Partnerships are a very common form of business entity, particularly in family businesses. The origin of the law of partnerships goes back many centuries, even though it has been largely codified in the Partnership Act of 1892.
Issues of partnership law arise whenever:
- a partnership is established
- a partnership agreement is varied
- partners are admitted or retire
- disputes arise between partners
- a partnership is dissolved
We regularly prepare partnership agreements for clients. Our experience, focus and systems allow us to deal with documentation requirements in a timely and cost-effective way.
We act for a number of business partnerships including several accounting firms. We often advise in relation to complex partnership issues.
What is a partnership agreement and do I need one?
A partnership agreement is an agreement between partners in a business that regulates the conduct of the business and of the partners.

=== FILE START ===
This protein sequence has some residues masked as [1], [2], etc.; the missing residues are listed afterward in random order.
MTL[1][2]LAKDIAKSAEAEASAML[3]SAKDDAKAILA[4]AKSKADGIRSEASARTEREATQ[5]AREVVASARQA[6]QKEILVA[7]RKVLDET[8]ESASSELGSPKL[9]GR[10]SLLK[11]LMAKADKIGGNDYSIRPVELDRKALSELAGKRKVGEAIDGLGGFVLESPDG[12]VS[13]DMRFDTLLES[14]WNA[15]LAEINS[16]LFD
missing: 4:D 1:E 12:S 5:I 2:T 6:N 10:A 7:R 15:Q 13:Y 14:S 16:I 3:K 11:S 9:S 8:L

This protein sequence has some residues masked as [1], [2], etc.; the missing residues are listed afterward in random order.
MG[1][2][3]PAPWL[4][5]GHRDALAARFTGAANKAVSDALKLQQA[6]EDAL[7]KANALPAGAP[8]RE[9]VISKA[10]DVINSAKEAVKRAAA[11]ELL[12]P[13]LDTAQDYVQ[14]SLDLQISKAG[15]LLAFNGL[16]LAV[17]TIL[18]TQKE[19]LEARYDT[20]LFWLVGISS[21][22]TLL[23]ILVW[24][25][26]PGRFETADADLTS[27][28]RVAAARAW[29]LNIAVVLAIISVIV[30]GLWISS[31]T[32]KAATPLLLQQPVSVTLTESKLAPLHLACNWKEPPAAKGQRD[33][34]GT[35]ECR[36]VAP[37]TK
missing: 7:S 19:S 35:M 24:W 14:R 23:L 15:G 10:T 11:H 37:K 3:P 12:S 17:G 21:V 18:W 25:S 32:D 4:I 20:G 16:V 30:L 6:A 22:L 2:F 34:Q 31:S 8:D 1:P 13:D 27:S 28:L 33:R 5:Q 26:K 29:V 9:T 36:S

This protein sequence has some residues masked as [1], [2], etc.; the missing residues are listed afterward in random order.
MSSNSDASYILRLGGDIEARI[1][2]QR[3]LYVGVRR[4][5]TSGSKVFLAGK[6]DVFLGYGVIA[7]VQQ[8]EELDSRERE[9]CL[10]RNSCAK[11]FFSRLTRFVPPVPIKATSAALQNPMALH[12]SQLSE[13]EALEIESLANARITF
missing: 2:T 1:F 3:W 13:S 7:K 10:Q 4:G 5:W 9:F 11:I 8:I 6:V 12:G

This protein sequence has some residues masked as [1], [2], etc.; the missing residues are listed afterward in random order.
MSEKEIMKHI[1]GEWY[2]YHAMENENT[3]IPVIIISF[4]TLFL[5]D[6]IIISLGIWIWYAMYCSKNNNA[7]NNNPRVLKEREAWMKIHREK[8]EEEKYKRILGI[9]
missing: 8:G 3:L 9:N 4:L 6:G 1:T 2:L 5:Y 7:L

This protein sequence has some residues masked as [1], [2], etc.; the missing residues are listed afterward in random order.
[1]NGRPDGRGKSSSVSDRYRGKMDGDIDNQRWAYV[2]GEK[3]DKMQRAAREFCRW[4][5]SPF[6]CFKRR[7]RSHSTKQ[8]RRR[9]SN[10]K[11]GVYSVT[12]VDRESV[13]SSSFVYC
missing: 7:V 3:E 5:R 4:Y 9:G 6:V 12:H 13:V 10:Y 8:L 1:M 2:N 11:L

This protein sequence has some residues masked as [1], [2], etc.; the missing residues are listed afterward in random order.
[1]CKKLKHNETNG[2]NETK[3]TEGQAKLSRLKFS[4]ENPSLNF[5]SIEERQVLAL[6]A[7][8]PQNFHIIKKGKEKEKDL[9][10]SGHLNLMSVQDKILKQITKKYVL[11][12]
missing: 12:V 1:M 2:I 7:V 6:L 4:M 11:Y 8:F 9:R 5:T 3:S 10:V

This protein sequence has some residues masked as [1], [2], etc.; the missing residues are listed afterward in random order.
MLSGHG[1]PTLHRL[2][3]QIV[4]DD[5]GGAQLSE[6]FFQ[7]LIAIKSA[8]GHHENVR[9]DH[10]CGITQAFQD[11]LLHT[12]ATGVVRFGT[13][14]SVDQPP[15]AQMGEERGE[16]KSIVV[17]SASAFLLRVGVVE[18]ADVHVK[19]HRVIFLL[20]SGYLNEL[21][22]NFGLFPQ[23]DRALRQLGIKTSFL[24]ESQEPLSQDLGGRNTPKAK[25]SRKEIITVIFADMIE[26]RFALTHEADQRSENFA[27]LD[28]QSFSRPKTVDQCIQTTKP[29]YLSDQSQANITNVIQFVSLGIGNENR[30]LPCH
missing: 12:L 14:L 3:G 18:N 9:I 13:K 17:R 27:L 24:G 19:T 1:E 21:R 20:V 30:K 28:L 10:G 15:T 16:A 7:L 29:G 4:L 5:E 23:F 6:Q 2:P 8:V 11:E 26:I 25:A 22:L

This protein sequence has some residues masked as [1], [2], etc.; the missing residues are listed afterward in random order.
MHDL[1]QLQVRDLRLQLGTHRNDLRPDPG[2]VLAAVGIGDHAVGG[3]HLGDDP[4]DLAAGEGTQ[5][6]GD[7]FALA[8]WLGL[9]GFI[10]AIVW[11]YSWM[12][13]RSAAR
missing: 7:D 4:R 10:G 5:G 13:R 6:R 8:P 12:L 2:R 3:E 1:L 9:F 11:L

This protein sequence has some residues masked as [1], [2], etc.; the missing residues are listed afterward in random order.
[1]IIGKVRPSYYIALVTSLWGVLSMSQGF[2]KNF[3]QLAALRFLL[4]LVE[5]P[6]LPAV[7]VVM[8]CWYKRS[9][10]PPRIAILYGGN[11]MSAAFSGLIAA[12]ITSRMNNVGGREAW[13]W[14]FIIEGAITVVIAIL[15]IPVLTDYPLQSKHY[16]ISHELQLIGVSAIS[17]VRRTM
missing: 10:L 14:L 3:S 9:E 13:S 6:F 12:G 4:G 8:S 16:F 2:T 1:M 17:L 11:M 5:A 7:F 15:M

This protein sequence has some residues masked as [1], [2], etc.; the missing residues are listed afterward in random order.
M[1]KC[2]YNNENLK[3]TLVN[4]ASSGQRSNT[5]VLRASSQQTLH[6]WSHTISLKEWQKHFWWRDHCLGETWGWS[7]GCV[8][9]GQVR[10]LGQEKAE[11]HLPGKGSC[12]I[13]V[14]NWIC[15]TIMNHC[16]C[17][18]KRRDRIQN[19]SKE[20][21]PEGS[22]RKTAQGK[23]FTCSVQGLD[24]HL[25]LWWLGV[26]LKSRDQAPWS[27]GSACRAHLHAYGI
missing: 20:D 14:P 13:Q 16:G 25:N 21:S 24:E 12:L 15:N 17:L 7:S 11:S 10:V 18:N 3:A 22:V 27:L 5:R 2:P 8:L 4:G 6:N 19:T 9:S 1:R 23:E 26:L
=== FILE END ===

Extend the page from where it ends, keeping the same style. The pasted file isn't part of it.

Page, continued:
Each State has its own Partnership Act that sets out the law that applies to the partnership. Provided you understand how the Act works and are happy with it, you may not need a partnership agreement.
Some businesses may not recognise goodwill and they definitely should have a partnership agreement.
You should also consider whether your industry or particular business has its own peculiarities that need to be documented.
Some of things that you may want to consider when entering into a business with someone else are:
- What are you going to do if the business needs more money?
- What happens if your business partner dies unexpectedly?
- What happens if you and your partner having a falling out and he or she leaves and sets up in competition to you?
- What happens if you see an opportunity to expand the business, but your partner doesn’t want to or can’t afford to?